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Weekly News Round-Up for September 1st
posted by: Melissa | September 01, 2017, 05:27 PM   

Each week, AAE brings its members a round-up of what’s happening in education. From big, eye-catching headlines to the stories most papers overlook, AAE finds the news our members really want to see. At the top of the headlines this week is the fallout from Hurricane Harvey.

Hurricane Harvey Wreaks Havoc in Houston: Harvey destroyed much of Texas’s gulf coast, and schools were no exception. As flood waters begin to recede, schools are beginning to assess the damage and plan for the future. Some area schools are hoping to open on September 11, however the damage in some may necessitate them being closed much longer. Opening is further complicated by the fact that undamaged schools in the area are being used as shelters. Schools are just beginning to assess the damage, but some organizations are already beginning to plan for how they can help the recovery effort. Teachers of Tomorrow, a Texas company helping to prepare teachers for Texas classrooms is organizing an ‘Adopt a Classroom’ initiative for people elsewhere in the country who want to help.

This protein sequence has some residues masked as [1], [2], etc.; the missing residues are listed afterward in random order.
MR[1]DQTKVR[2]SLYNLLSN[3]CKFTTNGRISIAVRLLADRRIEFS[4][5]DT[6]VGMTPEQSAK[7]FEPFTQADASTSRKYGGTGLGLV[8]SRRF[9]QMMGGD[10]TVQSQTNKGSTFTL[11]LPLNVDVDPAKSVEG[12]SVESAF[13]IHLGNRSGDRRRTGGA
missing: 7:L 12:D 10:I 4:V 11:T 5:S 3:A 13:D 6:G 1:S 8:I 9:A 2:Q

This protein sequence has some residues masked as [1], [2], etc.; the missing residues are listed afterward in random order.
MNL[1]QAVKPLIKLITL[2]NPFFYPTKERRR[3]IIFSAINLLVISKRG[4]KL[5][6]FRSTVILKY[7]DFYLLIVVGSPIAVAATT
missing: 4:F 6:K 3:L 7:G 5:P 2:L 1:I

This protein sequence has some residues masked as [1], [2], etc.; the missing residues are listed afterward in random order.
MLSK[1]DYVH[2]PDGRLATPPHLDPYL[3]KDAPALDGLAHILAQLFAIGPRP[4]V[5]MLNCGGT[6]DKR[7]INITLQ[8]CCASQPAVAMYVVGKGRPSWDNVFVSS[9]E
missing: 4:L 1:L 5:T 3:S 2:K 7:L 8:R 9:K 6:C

Harvey Effects Schools across the South: Texas schools are not the only ones feeling the effect of the hurricane. Harvey’s record-setting rains are affecting schools across its path as it brings flooding in its wake. Louisiana schools began to close midweek and by Friday, closings had stretched as far as Tennessee.

Officials Debate Future of Schools Named for Confederate Fighters: With new attention on places named for former Confederates, officials in districts where schools were named for the Confederates need to decide how to handle the schools. Especially worrying for district officials is when Confederate names are placed on majority-minority schools. Already, several districts have voted to change school names, although not everyone agrees with the decisions.

DeVos Tours Schools in Mobile: Education Secretary Betsy DeVos was in Mobile, AL on Thursday, touring schools. She visited and met with students at ACCEL Day and Evening Academy, the state’s first charter school, AIDT Maritime Training Center, and Council Traditional School. During the visits, she discussed workforce development. Meanwhile, students at Michigan State University have started a petition asking the school to rescind an invitation for DeVos to speak there next month.

Later School Times to Boost the Economy: Much has been said recently about starting school later for high school students, and a new report adds pressure by claiming the move could benefit the US economy. The Rand Corporation points to the vast amount of research that ties later school times with academic achievement and academic achievement to economic output. In short, doing what’s best for students is best for everyone.

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